Onstage / Preview of GOLDEN GIRLS and PRESCRIPTION MURDER
It must be December - holiday shows abound
Photo by Stephen Gabris
Golden Girls: The Lost Episodes, Holiday Edition
at Alleyway Theatre, 1 Curtain Up Alley (alleyway.com, 716-852-2600)
Everyone’s favorite snowbirds fly north for the holiday in this drag parody of the award-winning television situation comedy that ran from 1985 to 1992.
Audiences join Dorothy, Rose, Blanche, and Sophia on their search for seasonal magic. Director Todd Warfield, Buffalo’s de facto director of camp, handpicked actors for the roles.
“In particular, working with Mike Blasdell [Blanche] and Joey Bucheker [Rose] is a gift because their heightened drag aesthetic takes our show to the next level,” Warfield says. “Actors Jessica Rasp [Sofia] and Guy Tomassi [Dorothy] go back to my Buffalo State Casting Hall days. Jessica and I have collaborated on numerous productions technically and I’m excited at my first chance to direct her.”
Aside from the fab four, Tim Goehrig plays several roles in the show, including Santa Claus. A. Peter Snodgrass, who’s appeared in the Buffalo United Artists productions of Sons & Lovers and BUA Takes 10: Stonewall Edition, also takes on an array of characters, including Rose’s blind sister and Blanche’s hunky aerobics instructor.
Warfield first saw the show in Chicago, starring its playwright, David Cerda, who also wrote Poseidon! An Upside Down Musical, which Warfield directed for BUA in 2014. “I screamed when I saw this show and knew from that moment that we should share with Western New York audiences,” he says.
Also a costumer, Warfield has been making liberal use of late drag Empress Vicky Vogue’s wardrobe donation—twenty-nine plastic totes of clothes. “Each character has her own particular style from Blanche’s plunging necklines to Dorothy’s flowing robes,” he says. “It’s all about 1980s prints, shoulder pads, and drop waists.”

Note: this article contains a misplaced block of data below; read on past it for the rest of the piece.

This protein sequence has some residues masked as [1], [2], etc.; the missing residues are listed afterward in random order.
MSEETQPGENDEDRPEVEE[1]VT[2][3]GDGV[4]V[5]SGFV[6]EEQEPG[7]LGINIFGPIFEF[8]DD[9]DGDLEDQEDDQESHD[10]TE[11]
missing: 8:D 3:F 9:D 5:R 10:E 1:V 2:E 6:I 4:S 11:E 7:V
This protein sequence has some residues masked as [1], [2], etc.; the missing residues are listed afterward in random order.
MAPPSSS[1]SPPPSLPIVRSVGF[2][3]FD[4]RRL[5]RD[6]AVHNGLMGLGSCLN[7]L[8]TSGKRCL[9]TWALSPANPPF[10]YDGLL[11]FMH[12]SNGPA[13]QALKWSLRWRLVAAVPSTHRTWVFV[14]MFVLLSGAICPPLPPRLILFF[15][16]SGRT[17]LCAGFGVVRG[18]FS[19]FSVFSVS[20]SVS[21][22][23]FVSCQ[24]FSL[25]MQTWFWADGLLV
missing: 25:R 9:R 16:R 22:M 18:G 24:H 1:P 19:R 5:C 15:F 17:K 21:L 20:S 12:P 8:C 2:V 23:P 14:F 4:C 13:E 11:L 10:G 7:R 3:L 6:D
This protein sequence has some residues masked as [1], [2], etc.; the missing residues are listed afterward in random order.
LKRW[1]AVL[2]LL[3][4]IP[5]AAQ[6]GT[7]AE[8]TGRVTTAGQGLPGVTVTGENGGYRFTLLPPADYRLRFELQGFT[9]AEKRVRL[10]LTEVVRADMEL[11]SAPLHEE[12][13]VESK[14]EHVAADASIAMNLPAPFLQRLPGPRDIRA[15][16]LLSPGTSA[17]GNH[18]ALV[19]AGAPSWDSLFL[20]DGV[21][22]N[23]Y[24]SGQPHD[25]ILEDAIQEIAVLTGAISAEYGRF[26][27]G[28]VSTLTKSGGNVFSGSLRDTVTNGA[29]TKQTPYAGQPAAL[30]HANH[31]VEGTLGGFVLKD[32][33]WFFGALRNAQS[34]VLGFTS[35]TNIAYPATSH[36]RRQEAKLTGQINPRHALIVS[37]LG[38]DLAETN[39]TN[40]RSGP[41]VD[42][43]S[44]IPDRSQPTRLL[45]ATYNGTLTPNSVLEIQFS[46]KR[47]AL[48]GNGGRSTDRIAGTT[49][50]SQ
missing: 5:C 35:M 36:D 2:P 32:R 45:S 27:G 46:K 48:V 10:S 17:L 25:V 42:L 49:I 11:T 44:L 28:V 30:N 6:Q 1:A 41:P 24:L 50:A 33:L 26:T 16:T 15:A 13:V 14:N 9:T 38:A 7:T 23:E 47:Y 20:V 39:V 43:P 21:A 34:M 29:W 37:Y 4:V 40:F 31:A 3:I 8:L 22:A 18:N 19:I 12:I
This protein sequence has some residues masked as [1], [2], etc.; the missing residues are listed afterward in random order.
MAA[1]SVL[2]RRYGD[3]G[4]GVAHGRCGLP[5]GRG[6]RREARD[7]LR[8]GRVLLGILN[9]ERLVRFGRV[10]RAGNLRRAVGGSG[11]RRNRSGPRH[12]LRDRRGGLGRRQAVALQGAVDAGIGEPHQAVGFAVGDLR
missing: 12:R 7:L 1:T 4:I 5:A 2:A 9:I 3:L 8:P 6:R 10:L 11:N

Warfield will strive to keep the spirit of the original sitcom while heightening the comedy to camp level. “When I was in Hollywood, I liked that the three-camera television sitcom is most similar to live theater because of the reactions of the studio audience,” he says. “Golden Girls wrote the textbook on comedic timing, particularly in the writing of Sophia. So many of today’s sitcoms are built on the comedy formulas created for Golden Girls. The hardest part of this production was not being able to cast so many other local actors who wanted a part!”
Across the hall, Alleyway will also be presenting its traditional holiday mainstay A Christmas Carol and hopes theatergoers will take the time to see both. “There is a need for comedic holiday programming in addition to the classics,” says Warfield. “Holidays have become less about gifts and more about experiences together. I think audiences will flock to see our girls and then maybe also come back for A Christmas Carol.”
Prescription Murder: Columbo
1) SYNOPSIS: A brilliant New York psychiatrist hatches a foolproof plot to kill his wealthy wife with the help of his mistress. Lieutenant Colombo and the doctor engage in a cat-and-mouse duel of wits as Colombo whittles away at the doctor’s so-called perfect murder.
2) Though the play preceded the TV series, it did not inspire it. Columbo first appeared as a character in “Enough Rope,” a 1960 episode of The Chevy Mystery Show anthology series; that episode was adapted by Richard Levinson and William Link from their short story “May I Come In?”; the Columbo character was added, but noteworthy, in the adaptation. Two years later, the writing duo’s stage version of that episode—Prescription: Murder—made its debut. Six years after that, the play was made into a TV movie-of-the-week that prompted a request for a film pilot. Finally, in 1971, Columbo joined McCloud and McMillan and Wife as part of the rotating whodunit shows on the NBC Mystery Movie wheel series.
3) Bert Freed played the first Columbo, followed by Oscar-winning Thomas Mitchell in the stage play. When it came time for the film, both Lee J. Cobb and first-choice Bing Crosby turned down the role, before the younger Peter Falk was hired, after allegedly telling Link he “would kill to play that cop.” Falk won four Emmys for his portrayal.
4) Columbo’s trademark trenchcoat came from Peter Falk’s own closet.
5) As memorable a character as Columbo still remains, actor Peter Falk—who suffered dementia before his 2011 death—could no longer remember playing the character, nor could he identify the character at all, according to his doctor.
6) WHAT THEY SAID: “The writing is sharp, clever and humorous (credit William Link and Richard L. Levinson) and mystery fans will love the surprise ending… The show itself has an overall TV feel to it. Credit the writers’ backgrounds… but in end there’s always Lieutenant Columbo. And he always gets what he’s after in the end: the truth.” - Harry Cherkinian, Shepherd Express, 2018